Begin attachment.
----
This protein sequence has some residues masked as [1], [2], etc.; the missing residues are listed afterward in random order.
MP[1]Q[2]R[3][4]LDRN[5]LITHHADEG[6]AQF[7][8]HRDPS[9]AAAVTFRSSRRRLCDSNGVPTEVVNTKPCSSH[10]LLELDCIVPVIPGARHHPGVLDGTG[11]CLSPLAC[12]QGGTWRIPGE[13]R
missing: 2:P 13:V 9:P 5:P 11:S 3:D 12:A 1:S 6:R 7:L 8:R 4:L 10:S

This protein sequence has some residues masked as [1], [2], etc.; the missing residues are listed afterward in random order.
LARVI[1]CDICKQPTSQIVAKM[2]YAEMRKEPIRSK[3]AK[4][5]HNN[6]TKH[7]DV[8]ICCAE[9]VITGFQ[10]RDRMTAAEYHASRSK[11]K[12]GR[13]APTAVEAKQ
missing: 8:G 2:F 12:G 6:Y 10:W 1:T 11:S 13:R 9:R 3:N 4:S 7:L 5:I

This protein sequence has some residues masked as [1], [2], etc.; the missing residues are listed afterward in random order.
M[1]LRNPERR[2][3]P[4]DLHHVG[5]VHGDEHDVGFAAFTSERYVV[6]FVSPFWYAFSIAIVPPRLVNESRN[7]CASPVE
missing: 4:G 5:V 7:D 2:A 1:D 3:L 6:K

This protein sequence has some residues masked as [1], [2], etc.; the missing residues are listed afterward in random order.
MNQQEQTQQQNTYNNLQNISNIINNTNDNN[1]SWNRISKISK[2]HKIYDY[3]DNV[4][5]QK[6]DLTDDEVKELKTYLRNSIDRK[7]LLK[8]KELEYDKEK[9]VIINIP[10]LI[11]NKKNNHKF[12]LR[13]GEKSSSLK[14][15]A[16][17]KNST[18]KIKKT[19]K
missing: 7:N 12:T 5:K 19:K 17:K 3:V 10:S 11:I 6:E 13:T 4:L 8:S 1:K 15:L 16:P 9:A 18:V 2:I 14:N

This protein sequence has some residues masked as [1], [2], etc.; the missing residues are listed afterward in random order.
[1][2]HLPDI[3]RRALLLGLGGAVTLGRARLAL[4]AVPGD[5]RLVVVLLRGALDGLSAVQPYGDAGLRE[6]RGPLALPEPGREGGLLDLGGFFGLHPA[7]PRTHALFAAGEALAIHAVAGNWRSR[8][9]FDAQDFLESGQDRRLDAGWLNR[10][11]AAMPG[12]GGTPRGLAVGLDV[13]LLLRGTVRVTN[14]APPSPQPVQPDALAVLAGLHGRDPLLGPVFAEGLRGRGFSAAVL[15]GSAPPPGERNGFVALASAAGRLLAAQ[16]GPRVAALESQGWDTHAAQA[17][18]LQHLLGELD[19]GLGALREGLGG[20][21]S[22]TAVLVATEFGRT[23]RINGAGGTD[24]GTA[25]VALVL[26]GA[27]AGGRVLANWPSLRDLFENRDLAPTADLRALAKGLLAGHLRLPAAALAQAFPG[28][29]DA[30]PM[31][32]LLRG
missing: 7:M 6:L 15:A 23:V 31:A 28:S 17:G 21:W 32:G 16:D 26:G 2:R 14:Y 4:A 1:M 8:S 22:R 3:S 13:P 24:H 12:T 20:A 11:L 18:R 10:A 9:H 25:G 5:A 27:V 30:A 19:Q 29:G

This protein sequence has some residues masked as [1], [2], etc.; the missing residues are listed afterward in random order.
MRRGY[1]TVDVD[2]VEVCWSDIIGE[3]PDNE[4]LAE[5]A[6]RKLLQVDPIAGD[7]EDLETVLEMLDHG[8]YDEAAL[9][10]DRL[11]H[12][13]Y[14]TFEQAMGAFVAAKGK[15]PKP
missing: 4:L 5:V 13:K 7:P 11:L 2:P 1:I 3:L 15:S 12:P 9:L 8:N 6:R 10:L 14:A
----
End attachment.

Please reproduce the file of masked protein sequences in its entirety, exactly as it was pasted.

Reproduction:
This protein sequence has some residues masked as [1], [2], etc.; the missing residues are listed afterward in random order.
MP[1]Q[2]R[3][4]LDRN[5]LITHHADEG[6]AQF[7][8]HRDPS[9]AAAVTFRSSRRRLCDSNGVPTEVVNTKPCSSH[10]LLELDCIVPVIPGARHHPGVLDGTG[11]CLSPLAC[12]QGGTWRIPGE[13]R
missing: 2:P 13:V 9:P 5:P 11:S 3:D 12:A 1:S 6:R 7:L 8:R 4:L 10:S

This protein sequence has some residues masked as [1], [2], etc.; the missing residues are listed afterward in random order.
LARVI[1]CDICKQPTSQIVAKM[2]YAEMRKEPIRSK[3]AK[4][5]HNN[6]TKH[7]DV[8]ICCAE[9]VITGFQ[10]RDRMTAAEYHASRSK[11]K[12]GR[13]APTAVEAKQ
missing: 8:G 2:F 12:G 6:Y 10:W 1:T 11:S 13:R 9:R 3:N 4:S 7:L 5:I

This protein sequence has some residues masked as [1], [2], etc.; the missing residues are listed afterward in random order.
M[1]LRNPERR[2][3]P[4]DLHHVG[5]VHGDEHDVGFAAFTSERYVV[6]FVSPFWYAFSIAIVPPRLVNESRN[7]CASPVE
missing: 4:G 5:V 7:D 2:A 1:D 3:L 6:K

This protein sequence has some residues masked as [1], [2], etc.; the missing residues are listed afterward in random order.
MNQQEQTQQQNTYNNLQNISNIINNTNDNN[1]SWNRISKISK[2]HKIYDY[3]DNV[4][5]QK[6]DLTDDEVKELKTYLRNSIDRK[7]LLK[8]KELEYDKEK[9]VIINIP[10]LI[11]NKKNNHKF[12]LR[13]GEKSSSLK[14][15]A[16][17]KNST[18]KIKKT[19]K
missing: 7:N 12:T 5:K 19:K 17:K 3:V 10:S 11:I 6:E 13:T 4:L 8:S 1:K 15:L 16:P 9:A 18:V 2:I 14:N

This protein sequence has some residues masked as [1], [2], etc.; the missing residues are listed afterward in random order.
[1][2]HLPDI[3]RRALLLGLGGAVTLGRARLAL[4]AVPGD[5]RLVVVLLRGALDGLSAVQPYGDAGLRE[6]RGPLALPEPGREGGLLDLGGFFGLHPA[7]PRTHALFAAGEALAIHAVAGNWRSR[8][9]FDAQDFLESGQDRRLDAGWLNR[10][11]AAMPG[12]GGTPRGLAVGLDV[13]LLLRGTVRVTN[14]APPSPQPVQPDALAVLAGLHGRDPLLGPVFAEGLRGRGFSAAVL[15]GSAPPPGERNGFVALASAAGRLLAAQ[16]GPRVAALESQGWDTHAAQA[17][18]LQHLLGELD[19]GLGALREGLGG[20][21]S[22]TAVLVATEFGRT[23]RINGAGGTD[24]GTA[25]VALVL[26]GA[27]AGGRVLANWPSLRDLFENRDLAPTADLRALAKGLLAGHLRLPAAALAQAFPG[28][29]DA[30]PM[31][32]LLRG
missing: 7:M 6:L 15:A 23:V 31:A 28:S 17:G 21:W 32:G 16:D 26:G 2:R 14:Y 4:A 1:M 8:S 22:R 3:S 13:P 24:H 12:T 20:A 11:L 18:R 10:A 9:H 25:G 5:A 27:V 30:A 19:Q 29:G

This protein sequence has some residues masked as [1], [2], etc.; the missing residues are listed afterward in random order.
MRRGY[1]TVDVD[2]VEVCWSDIIGE[3]PDNE[4]LAE[5]A[6]RKLLQVDPIAGD[7]EDLETVLEMLDHG[8]YDEAAL[9][10]DRL[11]H[12][13]Y[14]TFEQAMGAFVAAKGK[15]PKP
missing: 4:L 5:V 13:K 7:P 11:L 2:P 1:I 3:L 15:S 12:P 9:L 8:N 6:R 10:L 14:A